Latinos Need a Voice, Where Is It?

*We’ve had this conversation for years. Do we need a national Latino leader? This piece makes the case that a leader is what Latinos need in the Trumpian era. Are we ready to have this conversation again? VL

by Stella M. Rouse, NBC News (6.5 minute read) 

The Urban League’s recent annual report noted that while African Americans and Latinos have made strides on economic and educational indicators, they still lag significantly behind whites. The CEO of the Urban League, Marc Morial, cautioned that, “…any progress made toward racial equality is increasingly under threat.”

This caution is particularly timely for Latinos, who are watching the implementation of Trump administration policies that go against their general interests, according to our recent poll, and who lack a meaningful way to respond.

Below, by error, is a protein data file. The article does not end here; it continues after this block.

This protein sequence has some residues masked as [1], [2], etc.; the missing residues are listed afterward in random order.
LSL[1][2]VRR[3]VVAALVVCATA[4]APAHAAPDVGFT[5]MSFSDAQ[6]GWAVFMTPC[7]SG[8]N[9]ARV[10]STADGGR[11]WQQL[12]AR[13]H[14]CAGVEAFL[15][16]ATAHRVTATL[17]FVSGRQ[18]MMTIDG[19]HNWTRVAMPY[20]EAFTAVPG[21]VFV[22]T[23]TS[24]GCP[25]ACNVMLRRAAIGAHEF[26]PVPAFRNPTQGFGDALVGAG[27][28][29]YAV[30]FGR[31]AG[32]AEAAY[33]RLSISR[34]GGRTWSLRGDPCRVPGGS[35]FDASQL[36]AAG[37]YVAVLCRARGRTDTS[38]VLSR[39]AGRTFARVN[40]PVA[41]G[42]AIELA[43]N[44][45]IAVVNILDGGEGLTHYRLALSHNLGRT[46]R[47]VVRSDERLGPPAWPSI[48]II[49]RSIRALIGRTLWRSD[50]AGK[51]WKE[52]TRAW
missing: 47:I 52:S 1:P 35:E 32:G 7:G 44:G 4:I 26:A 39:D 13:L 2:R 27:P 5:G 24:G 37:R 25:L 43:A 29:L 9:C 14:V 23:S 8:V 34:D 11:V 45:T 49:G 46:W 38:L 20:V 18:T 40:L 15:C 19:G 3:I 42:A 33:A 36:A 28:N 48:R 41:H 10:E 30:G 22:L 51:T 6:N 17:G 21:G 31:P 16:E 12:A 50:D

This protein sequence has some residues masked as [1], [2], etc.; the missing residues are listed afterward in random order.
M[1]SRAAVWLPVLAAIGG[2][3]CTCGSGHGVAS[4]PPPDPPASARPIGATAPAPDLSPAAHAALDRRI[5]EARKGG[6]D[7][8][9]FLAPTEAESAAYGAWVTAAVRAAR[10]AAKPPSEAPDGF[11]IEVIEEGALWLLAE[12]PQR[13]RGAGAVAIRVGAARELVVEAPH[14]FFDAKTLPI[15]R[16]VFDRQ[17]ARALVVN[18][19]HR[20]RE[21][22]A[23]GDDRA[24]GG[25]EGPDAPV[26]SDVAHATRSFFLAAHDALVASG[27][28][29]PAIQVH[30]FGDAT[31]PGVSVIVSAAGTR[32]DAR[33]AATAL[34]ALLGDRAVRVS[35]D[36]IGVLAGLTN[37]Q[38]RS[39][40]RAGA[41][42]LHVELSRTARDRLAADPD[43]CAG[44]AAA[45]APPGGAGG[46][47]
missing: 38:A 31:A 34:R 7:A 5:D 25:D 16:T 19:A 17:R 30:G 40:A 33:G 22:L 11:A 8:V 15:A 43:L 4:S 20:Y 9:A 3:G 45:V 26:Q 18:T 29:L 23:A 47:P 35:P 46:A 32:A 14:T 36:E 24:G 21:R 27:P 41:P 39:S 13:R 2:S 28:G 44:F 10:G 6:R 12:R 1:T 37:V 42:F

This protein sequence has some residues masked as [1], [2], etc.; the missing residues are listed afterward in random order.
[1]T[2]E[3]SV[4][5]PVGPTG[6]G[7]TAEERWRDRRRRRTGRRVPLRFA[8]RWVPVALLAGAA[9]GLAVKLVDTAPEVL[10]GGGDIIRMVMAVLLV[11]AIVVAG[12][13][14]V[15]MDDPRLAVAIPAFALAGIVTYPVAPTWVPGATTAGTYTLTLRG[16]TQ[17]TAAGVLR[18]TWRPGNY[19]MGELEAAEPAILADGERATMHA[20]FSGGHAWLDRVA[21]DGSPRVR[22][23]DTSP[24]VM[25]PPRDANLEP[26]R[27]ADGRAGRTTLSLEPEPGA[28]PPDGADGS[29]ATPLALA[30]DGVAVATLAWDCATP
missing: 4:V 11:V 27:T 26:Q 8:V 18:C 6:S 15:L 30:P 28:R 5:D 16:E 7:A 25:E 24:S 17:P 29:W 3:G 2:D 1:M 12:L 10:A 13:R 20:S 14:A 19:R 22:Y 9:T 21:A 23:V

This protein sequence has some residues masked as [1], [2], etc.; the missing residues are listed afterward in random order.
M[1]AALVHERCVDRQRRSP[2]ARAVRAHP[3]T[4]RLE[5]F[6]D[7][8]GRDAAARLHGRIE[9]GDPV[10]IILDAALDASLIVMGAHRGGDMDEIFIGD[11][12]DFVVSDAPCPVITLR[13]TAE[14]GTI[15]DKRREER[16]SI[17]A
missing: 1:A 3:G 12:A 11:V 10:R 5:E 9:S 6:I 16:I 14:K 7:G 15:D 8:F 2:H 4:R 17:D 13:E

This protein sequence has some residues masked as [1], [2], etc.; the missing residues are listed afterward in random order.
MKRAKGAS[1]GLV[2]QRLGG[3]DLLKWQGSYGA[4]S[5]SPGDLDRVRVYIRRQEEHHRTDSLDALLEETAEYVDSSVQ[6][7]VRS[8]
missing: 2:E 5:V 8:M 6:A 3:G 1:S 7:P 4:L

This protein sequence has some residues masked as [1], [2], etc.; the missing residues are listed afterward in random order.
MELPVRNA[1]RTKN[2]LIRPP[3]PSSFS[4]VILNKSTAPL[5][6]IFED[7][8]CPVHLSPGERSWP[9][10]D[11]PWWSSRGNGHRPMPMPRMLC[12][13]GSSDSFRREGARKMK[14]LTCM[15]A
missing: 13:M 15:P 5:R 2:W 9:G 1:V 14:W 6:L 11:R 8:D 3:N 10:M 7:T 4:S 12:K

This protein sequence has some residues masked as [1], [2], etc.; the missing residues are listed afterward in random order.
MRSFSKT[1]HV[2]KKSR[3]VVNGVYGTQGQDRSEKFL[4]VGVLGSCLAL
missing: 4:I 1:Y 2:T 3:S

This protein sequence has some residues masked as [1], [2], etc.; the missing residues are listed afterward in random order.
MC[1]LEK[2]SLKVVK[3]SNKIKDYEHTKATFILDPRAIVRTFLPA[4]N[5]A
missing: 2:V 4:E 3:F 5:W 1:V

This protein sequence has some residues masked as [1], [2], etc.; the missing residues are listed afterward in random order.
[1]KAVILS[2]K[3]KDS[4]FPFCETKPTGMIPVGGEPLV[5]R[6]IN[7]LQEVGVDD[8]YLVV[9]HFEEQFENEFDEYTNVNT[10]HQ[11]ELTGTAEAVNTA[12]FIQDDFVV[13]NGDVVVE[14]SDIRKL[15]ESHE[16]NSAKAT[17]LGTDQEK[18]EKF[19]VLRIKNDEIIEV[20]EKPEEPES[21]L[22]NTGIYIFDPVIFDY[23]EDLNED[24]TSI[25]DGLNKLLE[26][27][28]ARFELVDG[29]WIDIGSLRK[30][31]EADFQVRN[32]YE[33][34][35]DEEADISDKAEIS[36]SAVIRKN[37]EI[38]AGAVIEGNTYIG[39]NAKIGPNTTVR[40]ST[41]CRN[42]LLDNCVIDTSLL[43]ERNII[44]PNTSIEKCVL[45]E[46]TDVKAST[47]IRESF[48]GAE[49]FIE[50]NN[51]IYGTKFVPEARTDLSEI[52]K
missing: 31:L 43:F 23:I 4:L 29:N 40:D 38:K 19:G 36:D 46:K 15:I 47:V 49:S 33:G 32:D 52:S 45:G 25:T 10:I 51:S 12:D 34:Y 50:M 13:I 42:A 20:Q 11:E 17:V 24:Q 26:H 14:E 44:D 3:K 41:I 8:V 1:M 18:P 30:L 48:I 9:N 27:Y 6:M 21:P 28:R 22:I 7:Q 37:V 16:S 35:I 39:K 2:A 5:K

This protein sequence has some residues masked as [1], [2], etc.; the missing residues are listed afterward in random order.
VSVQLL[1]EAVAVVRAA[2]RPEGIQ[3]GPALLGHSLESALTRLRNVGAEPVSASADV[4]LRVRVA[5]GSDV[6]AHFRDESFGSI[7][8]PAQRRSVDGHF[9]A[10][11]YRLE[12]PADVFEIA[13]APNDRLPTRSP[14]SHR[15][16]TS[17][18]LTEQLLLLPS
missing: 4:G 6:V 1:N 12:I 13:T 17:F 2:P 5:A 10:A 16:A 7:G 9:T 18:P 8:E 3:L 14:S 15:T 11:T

Particularly noticeable is the absence of prominent leadership capable of mobilizing Latinos and making their case nationally.

Objections among Latinos to Trump-led policies are of course not surprising, since a majority of Hispanic voters overwhelmingly supported Hillary Clinton over Donald Trump in the 2016 election. However, even with a Republican administration, Latinos, given their size, should have prominent voices in and around government, and their preferences should inform a large part of the debate.

One of our latest University of Maryland Critical Issues Poll (fielded by Nielsen Scarborough April 12 to 17, sample size 2,138 and with a margin of error ±2.12 percent) reveals that Latinos continue to be much more opposed than non-Latinos to policies that disproportionately affect minorities, such as the travel ban, immigration raids and building the border wall. More than 50 percent of Latinos oppose each of these three policies.


Stella M. Rouse is an Associate Professor of Government and Politics and Director of the Center for American Politics and Citizenship at the University of Maryland. Follow her on Twitter @Stella_Rouse.

Jason Karsh

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